The Cutting Garden

A vase of fresh flowers cut straight from the garden can instantly make a house feel more like a home! So it’s surprising that more people don’t try growing their own cut flowers, particularly when you consider the benefits to your purse. Many garden plants can be enjoyed as cut flowers and foliage in the home, offering cheaper and diverse alternatives to florist flowers. Borders can be adapted to provide cutting material throughout the year. Alternatively, dedicate a part of the garden to growing cut flowers.

When adapting existing borders, plant larger groups of annuals, perennials and bulbs suited for cutting to allow for picking without affecting the overall appearance of the border. Do not forget to incorporate a few well-chosen shrubs and grasses with interesting foliage.

If space allows you can dedicate a part of the garden to growing just cut flowers. The advantage of a cutting garden over picking from borders is that it avoids depleting beds and borders, as well as providing a more productive and planned area for the cut flower gardener. Plant or sow in rows; this makes weeding, staking and picking so much easier. Take the final spread of plants into account and allow access between rows. If planted too close together, plants will fall into each other, get tangled and may be damaged, making them less suitable for harvesting. As taller plants are often grown for cut flowers, robust supports are usually needed.

Cut flowers need a fertile, weed-free soil. Annual applications of organic matter (one or two bucketsful per square metre) especially to sandy and clay soils to help retain moisture and improve soil structure. In dry summers watering may be necessary to achieve good stem length. Moderate applications of general fertilisers are often helpful in getting tall healthy growth and abundant flowers (e.g. Growmore applied at the rate of 70g per m2).  Mulching with 5-7cm weed-free composted manure or chipped bark suppresses weeds and retains moisture. Most cut flowers are sun-lovers, but a few tolerate shade. Windy sites are best avoided as robust staking will be \essential for the taller flowers. Avoid frost pockets if possible.

When selecting plants for cutting, make sure that they are suitable for the chosen situation. Keep records about performance and source of plants or seeds for future reference.

Growing annuals from seed is a cheaper outlay than buying perennials. They have to be sown every year, but this can be an opportunity to try new or different plants. Limited flowering seasons can be extended by sowing in autumn or propagating plants in a greenhouse.

Sweet Peas are the ultimate ‘cut and come again’ cut flower. Once a popular glasshouse cut flower, these beautiful, scented blooms are mainly garden grown nowadays. There are plenty of colours to choose from, but a good mix of shades makes the prettiest posies. They can be grown from seed in April/May or planted as a pot of grown seedlings purchased from your local garden centre. It’s important to cut sweet peas regularly to encourage more blooms. Cut the flowers just as the lowest bloom is opening and put them in water immediately for a longer vase life.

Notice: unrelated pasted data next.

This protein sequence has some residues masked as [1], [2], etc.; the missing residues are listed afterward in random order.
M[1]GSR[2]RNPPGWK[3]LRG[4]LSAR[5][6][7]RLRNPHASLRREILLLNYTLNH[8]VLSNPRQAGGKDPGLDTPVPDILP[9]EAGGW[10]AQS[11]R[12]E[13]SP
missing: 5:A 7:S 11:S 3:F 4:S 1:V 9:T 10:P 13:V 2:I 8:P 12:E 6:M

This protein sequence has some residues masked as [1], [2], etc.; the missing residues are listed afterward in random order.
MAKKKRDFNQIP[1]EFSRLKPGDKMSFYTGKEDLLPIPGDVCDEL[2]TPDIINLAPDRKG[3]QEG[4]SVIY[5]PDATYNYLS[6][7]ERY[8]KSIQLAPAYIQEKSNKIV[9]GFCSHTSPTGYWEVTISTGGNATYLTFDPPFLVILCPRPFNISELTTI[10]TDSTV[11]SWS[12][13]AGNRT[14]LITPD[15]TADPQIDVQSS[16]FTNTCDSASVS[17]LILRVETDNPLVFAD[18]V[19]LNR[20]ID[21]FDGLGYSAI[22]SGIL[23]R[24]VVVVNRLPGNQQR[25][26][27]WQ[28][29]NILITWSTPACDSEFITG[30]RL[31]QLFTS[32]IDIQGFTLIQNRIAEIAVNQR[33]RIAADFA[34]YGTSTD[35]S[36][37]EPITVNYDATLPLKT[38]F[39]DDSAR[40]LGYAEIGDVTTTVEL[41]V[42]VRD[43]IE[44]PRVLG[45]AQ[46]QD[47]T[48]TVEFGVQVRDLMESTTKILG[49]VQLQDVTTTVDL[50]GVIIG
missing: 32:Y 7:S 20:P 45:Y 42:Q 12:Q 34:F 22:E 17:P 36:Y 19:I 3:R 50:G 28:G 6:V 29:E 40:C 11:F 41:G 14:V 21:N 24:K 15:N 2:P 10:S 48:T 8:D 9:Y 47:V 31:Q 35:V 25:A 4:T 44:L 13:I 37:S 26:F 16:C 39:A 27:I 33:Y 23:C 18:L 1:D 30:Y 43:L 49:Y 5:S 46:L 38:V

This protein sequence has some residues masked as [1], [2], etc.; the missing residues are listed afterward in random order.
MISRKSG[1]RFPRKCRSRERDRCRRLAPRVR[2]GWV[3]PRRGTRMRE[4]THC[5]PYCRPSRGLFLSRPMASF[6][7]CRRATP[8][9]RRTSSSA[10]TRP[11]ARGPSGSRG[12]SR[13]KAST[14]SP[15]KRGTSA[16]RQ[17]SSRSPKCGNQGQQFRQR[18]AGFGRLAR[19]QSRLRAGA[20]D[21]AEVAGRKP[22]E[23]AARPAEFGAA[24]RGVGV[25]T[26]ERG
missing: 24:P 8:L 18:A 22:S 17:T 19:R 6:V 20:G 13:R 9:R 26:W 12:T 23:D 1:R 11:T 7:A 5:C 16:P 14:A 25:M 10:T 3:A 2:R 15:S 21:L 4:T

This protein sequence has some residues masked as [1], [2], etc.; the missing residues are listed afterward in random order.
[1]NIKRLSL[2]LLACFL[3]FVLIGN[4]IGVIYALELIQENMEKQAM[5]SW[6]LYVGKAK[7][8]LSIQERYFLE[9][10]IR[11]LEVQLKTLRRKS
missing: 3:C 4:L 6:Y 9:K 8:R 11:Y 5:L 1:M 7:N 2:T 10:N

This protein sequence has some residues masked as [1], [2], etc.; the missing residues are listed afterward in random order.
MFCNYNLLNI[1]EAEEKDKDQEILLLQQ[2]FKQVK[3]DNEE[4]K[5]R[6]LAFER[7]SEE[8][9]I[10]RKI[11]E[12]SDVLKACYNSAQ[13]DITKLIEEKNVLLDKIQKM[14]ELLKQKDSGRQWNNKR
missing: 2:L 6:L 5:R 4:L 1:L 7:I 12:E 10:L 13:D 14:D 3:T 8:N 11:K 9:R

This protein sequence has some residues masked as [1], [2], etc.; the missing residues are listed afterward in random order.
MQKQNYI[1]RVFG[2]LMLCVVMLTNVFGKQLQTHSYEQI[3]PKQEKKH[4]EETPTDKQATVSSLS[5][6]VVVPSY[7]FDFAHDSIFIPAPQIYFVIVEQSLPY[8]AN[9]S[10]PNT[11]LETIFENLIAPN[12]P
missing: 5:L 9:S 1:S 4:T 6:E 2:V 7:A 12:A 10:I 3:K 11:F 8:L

Gypsophila makes particularly useful fillers for softening bouquets and adding a frothy haze of tiny flowers to your cut flower arrangements. Before cutting each stem it’s best to wait until most of the flowers on the stem have opened. This well-loved cut flower can be sown outdoors each spring in March – May where they are to flower. Stagger the sowings to prolong the flowering season and provide you with plenty of blooms. Alternatively plant as a perennial in your border.

Cosmos, Cornflowers and Nigella (love-in-a-mist) are traditional cottage garden annuals that make great cut flowers. They are easy to grow annuals that can be sown direct into the ground where they are to grow. The seedlings will still need thinning out and providing with support, but will provide a steady stream of colourful cut flowers June through to September.

You don’t need to be a florist to get the best from your cut flowers. There are a lot of handy tips you can employ to make your blooms last longer in the vase;

• Cutting flower stems at an angle gives a greater surface area for water uptake and prevents the stem resting on the bottom of the vase and sealing itself over.

• Strip any foliage from stems that would sit below the water level in a vase to prevent slimy and smelly leaves.

•Always use a thoroughly clean vase as bacteria can survive in dirty vases and reduce the life of your cut flowers.

• Always use tepid water in your vases, cold water has a higher oxygen content, which can cause air bubbles to form in the stems blocking the water uptake. (Spring bulbs are the exception to this rule).

• Add a splash of bleach to the water to inhibit bacterial growth and make your flowers last longer. You only need approx. ¼ teaspoon per litre of water.

• Position your vase carefully. The vase life of your cut flowers will be reduced if they are placed close to heat, draughts or direct sunlight. Keep cut flowers away from fruit bowls as fruit produces ethylene which causes cut flowers to die prematurely.

• Remove any dead or fading blooms to prevent bacteria damaging the healthy flowers.

• Change the water every few days, refreshing any flower food and preservatives at the same time.